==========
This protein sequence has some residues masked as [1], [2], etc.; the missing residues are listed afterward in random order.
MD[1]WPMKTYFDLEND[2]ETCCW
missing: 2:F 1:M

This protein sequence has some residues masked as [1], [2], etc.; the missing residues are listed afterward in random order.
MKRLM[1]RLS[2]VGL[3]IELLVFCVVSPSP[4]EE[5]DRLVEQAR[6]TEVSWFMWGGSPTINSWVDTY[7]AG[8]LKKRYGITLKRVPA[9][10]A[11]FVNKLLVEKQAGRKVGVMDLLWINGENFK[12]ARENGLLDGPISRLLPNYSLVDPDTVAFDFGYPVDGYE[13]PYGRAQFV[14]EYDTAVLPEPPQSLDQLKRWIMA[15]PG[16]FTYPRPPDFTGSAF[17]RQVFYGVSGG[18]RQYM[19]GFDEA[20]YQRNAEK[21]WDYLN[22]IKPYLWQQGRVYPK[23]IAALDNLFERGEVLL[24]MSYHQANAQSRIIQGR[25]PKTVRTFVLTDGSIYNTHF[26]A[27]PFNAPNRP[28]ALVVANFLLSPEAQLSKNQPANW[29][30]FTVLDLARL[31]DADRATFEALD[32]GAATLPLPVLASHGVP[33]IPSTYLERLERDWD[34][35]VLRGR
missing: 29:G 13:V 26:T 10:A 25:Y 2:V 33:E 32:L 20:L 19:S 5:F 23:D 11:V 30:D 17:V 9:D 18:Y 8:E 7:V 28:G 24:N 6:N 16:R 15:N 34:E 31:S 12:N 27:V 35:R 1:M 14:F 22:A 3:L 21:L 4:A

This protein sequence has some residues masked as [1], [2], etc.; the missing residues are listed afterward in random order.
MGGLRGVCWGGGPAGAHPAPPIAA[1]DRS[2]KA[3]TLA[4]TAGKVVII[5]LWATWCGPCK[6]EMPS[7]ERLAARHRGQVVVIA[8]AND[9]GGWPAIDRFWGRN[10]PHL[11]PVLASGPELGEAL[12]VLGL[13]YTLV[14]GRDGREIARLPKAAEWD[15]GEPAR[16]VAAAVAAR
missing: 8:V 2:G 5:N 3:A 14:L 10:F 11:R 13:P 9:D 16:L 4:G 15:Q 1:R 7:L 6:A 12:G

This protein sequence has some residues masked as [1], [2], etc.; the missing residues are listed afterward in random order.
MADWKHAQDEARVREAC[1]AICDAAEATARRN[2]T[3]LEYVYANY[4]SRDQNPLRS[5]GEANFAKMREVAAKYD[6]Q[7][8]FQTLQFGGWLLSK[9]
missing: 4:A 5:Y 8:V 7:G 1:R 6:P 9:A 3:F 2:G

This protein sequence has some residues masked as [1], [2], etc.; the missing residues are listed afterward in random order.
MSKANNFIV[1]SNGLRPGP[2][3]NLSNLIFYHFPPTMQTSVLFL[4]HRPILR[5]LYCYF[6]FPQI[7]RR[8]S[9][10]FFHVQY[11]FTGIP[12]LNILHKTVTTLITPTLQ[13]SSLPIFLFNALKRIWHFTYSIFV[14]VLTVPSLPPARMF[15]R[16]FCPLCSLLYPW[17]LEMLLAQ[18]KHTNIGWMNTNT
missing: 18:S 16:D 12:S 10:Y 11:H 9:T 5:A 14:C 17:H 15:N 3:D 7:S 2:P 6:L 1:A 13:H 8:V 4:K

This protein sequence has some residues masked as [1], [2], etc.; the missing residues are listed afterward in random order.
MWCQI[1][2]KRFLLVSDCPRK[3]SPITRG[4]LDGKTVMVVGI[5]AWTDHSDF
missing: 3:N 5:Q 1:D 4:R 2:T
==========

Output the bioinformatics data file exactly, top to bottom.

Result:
This protein sequence has some residues masked as [1], [2], etc.; the missing residues are listed afterward in random order.
MD[1]WPMKTYFDLEND[2]ETCCW
missing: 2:F 1:M

This protein sequence has some residues masked as [1], [2], etc.; the missing residues are listed afterward in random order.
MKRLM[1]RLS[2]VGL[3]IELLVFCVVSPSP[4]EE[5]DRLVEQAR[6]TEVSWFMWGGSPTINSWVDTY[7]AG[8]LKKRYGITLKRVPA[9][10]A[11]FVNKLLVEKQAGRKVGVMDLLWINGENFK[12]ARENGLLDGPISRLLPNYSLVDPDTVAFDFGYPVDGYE[13]PYGRAQFV[14]EYDTAVLPEPPQSLDQLKRWIMA[15]PG[16]FTYPRPPDFTGSAF[17]RQVFYGVSGG[18]RQYM[19]GFDEA[20]YQRNAEK[21]WDYLN[22]IKPYLWQQGRVYPK[23]IAALDNLFERGEVLL[24]MSYHQANAQSRIIQGR[25]PKTVRTFVLTDGSIYNTHF[26]A[27]PFNAPNRP[28]ALVVANFLLSPEAQLSKNQPANW[29][30]FTVLDLARL[31]DADRATFEALD[32]GAATLPLPVLASHGVP[33]IPSTYLERLERDWD[34][35]VLRGR
missing: 29:G 13:V 26:T 10:A 25:Y 2:V 33:E 32:L 20:L 19:S 5:F 23:D 11:V 30:D 17:V 9:D 18:Y 8:E 7:V 28:G 24:N 6:N 16:R 15:N 34:E 31:S 12:N 27:V 35:R 1:M 14:F 22:A 3:L 21:L 4:A

This protein sequence has some residues masked as [1], [2], etc.; the missing residues are listed afterward in random order.
MGGLRGVCWGGGPAGAHPAPPIAA[1]DRS[2]KA[3]TLA[4]TAGKVVII[5]LWATWCGPCK[6]EMPS[7]ERLAARHRGQVVVIA[8]AND[9]GGWPAIDRFWGRN[10]PHL[11]PVLASGPELGEAL[12]VLGL[13]YTLV[14]GRDGREIARLPKAAEWD[15]GEPAR[16]VAAAVAAR
missing: 8:V 2:G 5:N 3:A 14:L 10:F 11:R 13:P 9:D 16:L 4:G 15:Q 1:R 7:L 6:A 12:G

This protein sequence has some residues masked as [1], [2], etc.; the missing residues are listed afterward in random order.
MADWKHAQDEARVREAC[1]AICDAAEATARRN[2]T[3]LEYVYANY[4]SRDQNPLRS[5]GEANFAKMREVAAKYD[6]Q[7][8]FQTLQFGGWLLSK[9]
missing: 4:A 5:Y 8:V 7:G 1:R 6:P 9:A 3:F 2:G

This protein sequence has some residues masked as [1], [2], etc.; the missing residues are listed afterward in random order.
MSKANNFIV[1]SNGLRPGP[2][3]NLSNLIFYHFPPTMQTSVLFL[4]HRPILR[5]LYCYF[6]FPQI[7]RR[8]S[9][10]FFHVQY[11]FTGIP[12]LNILHKTVTTLITPTLQ[13]SSLPIFLFNALKRIWHFTYSIFV[14]VLTVPSLPPARMF[15]R[16]FCPLCSLLYPW[17]LEMLLAQ[18]KHTNIGWMNTNT
missing: 18:S 16:D 12:S 10:Y 11:H 9:T 5:A 14:C 17:H 15:N 3:D 7:S 2:P 6:L 1:A 13:H 8:V 4:K

This protein sequence has some residues masked as [1], [2], etc.; the missing residues are listed afterward in random order.
MWCQI[1][2]KRFLLVSDCPRK[3]SPITRG[4]LDGKTVMVVGI[5]AWTDHSDF
missing: 3:N 5:Q 1:D 4:R 2:T